• Offer combination therapy with an oral triptan and an NSAID,or an oral triptan and paracetamol,for acute treatment of migraine with or without aura.
  • Acute migraine management on presentation to ED to consider is Chlorpromazine 0.25mg/kg (max 12.5mg) IV over at least 30 minutes with 10 – 20mL/kg sodium chloride 0.9% (max 1L); may cause hypotension, monitor BP.

A 2 year old girl is brought to your emergency with a headache. She has been unsettled at night and wakes slapping the back of her head. She has been seen on four previous occasions over a 5 month period with similar presentations (varying grades of staff involved including a paediatric consultant).

The first presentation was related to the appearance of her molars, an MRI was booked but cancelled as symptoms had resolved when the molars erupted. Subsequent attendances have been documented as teething.

The parents history corroborates the above. She is waking at night with increasing frequency and have come today because it has been worse over the past week. Full neurological examination is normal and she is developing normally. There are some areas of white bulging on the lower gums.

Are there any features here which suggest additional investigation is necessary?

  • If so, what would you plan?
  • If not, how do you proceed

What non-medical features of this cases should we be aware of?

  • There are red flags in this history, however, due to the ages of the child these are difficult to clearly elicit through the history. Waking at night holding the occiput would seem unusual and a primary headache at this age is less likely.
  • Given that clinical examination findings are unlikely even in sinister diagnoses, we should endeavour to find those red flags embedded in the history.
  • There are no neurological examination findings and the behaviour change is not sustained so here evidence would suggest that, although imaging is required, it should be of the most optimal type ie MRI

Children with headache suspected of having a brain tumor: a cost-effectiveness analysis of diagnostic strategies, Medina et al, Pediatrics 2001

  • Here is an optimal time to discuss cognitive bias. Many people had seen this child before, it is easy to ‘plan’ an MRI in a teaching session on headaches but in reality, if your consultant had seen and discharged this child with a diagnosis of teething how would you actually feel?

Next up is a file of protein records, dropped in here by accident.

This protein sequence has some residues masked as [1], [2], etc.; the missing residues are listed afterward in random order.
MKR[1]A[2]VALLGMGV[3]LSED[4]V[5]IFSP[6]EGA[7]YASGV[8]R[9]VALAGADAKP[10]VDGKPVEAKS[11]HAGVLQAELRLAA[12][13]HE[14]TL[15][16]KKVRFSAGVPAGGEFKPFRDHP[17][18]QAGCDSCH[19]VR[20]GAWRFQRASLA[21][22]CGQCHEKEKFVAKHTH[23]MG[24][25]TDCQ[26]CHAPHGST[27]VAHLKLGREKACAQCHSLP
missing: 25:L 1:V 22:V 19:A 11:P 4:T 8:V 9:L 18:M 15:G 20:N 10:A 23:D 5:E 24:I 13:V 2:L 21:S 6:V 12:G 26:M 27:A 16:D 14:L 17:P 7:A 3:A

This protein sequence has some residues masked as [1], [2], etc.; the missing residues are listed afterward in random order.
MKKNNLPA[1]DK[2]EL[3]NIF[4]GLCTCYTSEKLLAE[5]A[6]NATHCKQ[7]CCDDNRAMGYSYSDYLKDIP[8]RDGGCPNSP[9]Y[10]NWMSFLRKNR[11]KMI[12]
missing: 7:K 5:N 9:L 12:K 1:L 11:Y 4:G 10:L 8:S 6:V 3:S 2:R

• Much has been written on cognitive bias in business and it has been extrapolated to clinical medicine.  It could be useful to explore way we can individually become more aware of this as a process in day to day practice. (

A 13 year old boy presents with a headache. He has been seen on four previous occasions spanning your hospital and another local emergency department over a 6wk period. His mother is particularly distressed by the headaches as she has previously lost a child. The boy’s mother clearly voices her anxieties and feels that things are worsening. This morning she reports witnessing an episode of vomiting with some ‘shaky walking’.

It is clear during your assessment that the boy is less concerned than his mother about these headaches. Neurological examination is normal while seated as he fears this will bring the headache back on lying down.

How do you proceed, is any further information required?

What investigations are indicated?

In practical terms this history and examination will need elucidating from both the mother and child independently being sympathetic to the overlying anxieties this mother is carrying from her deceased child. In saying this, there are already red flags appearing here:

  • Worsening headaches
  • Morning vomiting
  • Shaky walking (might indicated cerebellar signs)
  • Refusal to move to a supine posture